Separate names with a comma.
Discussion in 'Sidewinders Bar & Grille' started by Namelyguitar, Jun 5, 2021.
For the reliced vs relicked vs relic'd crowd:
That word is [MEN - YOOZ], not (MEEN - us].
hmmm... that's partially true. those two examples are, I'd say , vanishingly rare - i've seldom heard "an hospital", and *never* heard "an horse" - hotel is the common (and divisive!) example.
It's also likely to come from the fact that English derives in part from France .
Now stop that.....
anyone pronouncing it "MEENus" will be first against the wall come the revolution.
Yeah don't hear that one too much anymore.
Which was exactly my point, but perhaps it was lost in translation.
Respect for language. Also means we do not forget the origin of such, because if you fail to maintain this connection, then these little things called knowledge and wisdom are lost in the annals of time.
Unfortunately the 'few hundred years' you quote aren't exactly a few. Beowulf circa C6th. Shakespeare first published in 1598.
Remembering also that Latin is officially a 'dead' language - but all biological nomenclature still uses it as the reference.
I wonder how many schools actually inform students of the existence of latin, much less study it before a university degree requires 2 semesters of study in order to qualify for applicable degrees.
Interesting, but incomplete discussion deserving of it's own thread. Likely to be pointless here.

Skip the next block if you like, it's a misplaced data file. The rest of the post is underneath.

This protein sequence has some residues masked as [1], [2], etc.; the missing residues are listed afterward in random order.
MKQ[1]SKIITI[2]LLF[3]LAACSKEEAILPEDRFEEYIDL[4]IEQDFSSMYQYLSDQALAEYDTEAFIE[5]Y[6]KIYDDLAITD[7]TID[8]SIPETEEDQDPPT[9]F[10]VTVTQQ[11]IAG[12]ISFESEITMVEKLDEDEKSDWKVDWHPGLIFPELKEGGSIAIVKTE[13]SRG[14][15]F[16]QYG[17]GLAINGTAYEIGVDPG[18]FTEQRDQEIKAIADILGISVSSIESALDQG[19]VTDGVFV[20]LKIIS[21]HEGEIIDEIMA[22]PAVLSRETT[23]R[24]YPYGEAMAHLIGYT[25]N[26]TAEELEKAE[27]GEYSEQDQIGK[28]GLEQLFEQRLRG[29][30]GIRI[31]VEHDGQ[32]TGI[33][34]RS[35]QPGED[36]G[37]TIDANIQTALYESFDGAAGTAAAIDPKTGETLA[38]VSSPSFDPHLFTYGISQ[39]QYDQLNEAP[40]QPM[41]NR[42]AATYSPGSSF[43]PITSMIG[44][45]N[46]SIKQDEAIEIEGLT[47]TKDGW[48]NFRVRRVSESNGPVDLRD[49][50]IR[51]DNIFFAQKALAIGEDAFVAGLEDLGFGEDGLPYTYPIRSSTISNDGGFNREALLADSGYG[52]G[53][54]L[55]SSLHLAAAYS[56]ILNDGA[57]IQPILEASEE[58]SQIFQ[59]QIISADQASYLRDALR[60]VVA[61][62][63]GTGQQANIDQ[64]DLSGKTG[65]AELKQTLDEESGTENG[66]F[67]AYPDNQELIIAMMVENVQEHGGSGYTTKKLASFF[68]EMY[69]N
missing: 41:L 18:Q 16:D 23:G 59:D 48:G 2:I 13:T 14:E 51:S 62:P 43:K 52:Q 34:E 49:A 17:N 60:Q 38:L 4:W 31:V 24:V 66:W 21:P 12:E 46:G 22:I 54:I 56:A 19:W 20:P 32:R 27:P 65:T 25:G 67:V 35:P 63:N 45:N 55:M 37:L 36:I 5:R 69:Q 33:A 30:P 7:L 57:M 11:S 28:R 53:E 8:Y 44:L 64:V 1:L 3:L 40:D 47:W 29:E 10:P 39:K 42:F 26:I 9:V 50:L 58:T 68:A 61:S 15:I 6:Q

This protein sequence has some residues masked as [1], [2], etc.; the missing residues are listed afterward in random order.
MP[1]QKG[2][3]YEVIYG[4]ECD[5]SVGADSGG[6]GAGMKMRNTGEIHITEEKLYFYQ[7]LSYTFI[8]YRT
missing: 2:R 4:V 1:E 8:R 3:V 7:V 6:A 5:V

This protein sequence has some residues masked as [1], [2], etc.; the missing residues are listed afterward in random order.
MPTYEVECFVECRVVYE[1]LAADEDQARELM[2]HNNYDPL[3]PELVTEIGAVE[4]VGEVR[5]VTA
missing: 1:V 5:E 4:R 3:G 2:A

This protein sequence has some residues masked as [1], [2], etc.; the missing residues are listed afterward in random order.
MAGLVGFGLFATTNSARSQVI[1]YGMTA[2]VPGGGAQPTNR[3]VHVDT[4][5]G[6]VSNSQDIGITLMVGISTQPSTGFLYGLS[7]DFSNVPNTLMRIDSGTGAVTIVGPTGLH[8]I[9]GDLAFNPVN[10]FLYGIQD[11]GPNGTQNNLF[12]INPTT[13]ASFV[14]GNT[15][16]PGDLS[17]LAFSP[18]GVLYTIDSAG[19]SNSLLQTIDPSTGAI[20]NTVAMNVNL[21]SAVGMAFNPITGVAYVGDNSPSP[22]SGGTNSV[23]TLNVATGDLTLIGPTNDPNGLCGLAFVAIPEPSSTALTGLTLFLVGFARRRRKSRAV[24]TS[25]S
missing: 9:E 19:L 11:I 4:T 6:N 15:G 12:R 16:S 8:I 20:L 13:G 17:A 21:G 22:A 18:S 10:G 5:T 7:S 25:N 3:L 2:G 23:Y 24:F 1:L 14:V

Thankyou for requiring me to extrapolate on my previous vaguery.
George Harrison had a selfie stick? He was way ahead of his time!
What a HERB
What I will say is Cockney types who usually drop their aitches with Horse becoming 'orse etc will often precede it with "an" as it is much easier to say "an 'orse" than "a 'orse".
Lately, any word with more tha 3 syllables
It’s weird how words like hip, groovy, cats (as in people) far out, etc. we’re erased from the vocabulary of people after the 70s.
I’m now waiting for yeet, lit, and some other words to do the same. My 5 year old learned to do “the dab” from a YouTube video. I wish that move would also go away, along with the floss dance and other fortnite dances.
Whoops, my old man is showing.
The "H" is optional in Yorkshire, but we gerron t'orse to gurra t'ospital...
Yeet isn't any worse than chuck or "eighty-six." Get with the mod times, hepcat. 23 skiddoo, don't be a square.
Even though the story itself is certainly much older, the Beowulf manuscript we have dates to the late 10th or early 11th Century. Either way, British Library agrees that Old English continued to be written and spoken until 1150 CE. Chaucer wrote in Middle English in the 1300's; Shakespeare was using Modern English by 1600. My aim here is to point out that the shifts from Old English to Middle English and from Middle English to Modern English each occurred rapidly, over just a few hundred years. Each of those
I think we can agree that communication is the goal, and language is one of the tools we use to accomplish that goal. Having an agreed-upon set of rules makes the communication more efficient. Sometimes those rules need to be updated.
Well, we moved on from Heiroglyphics - but it too is lost in translation and now people think it was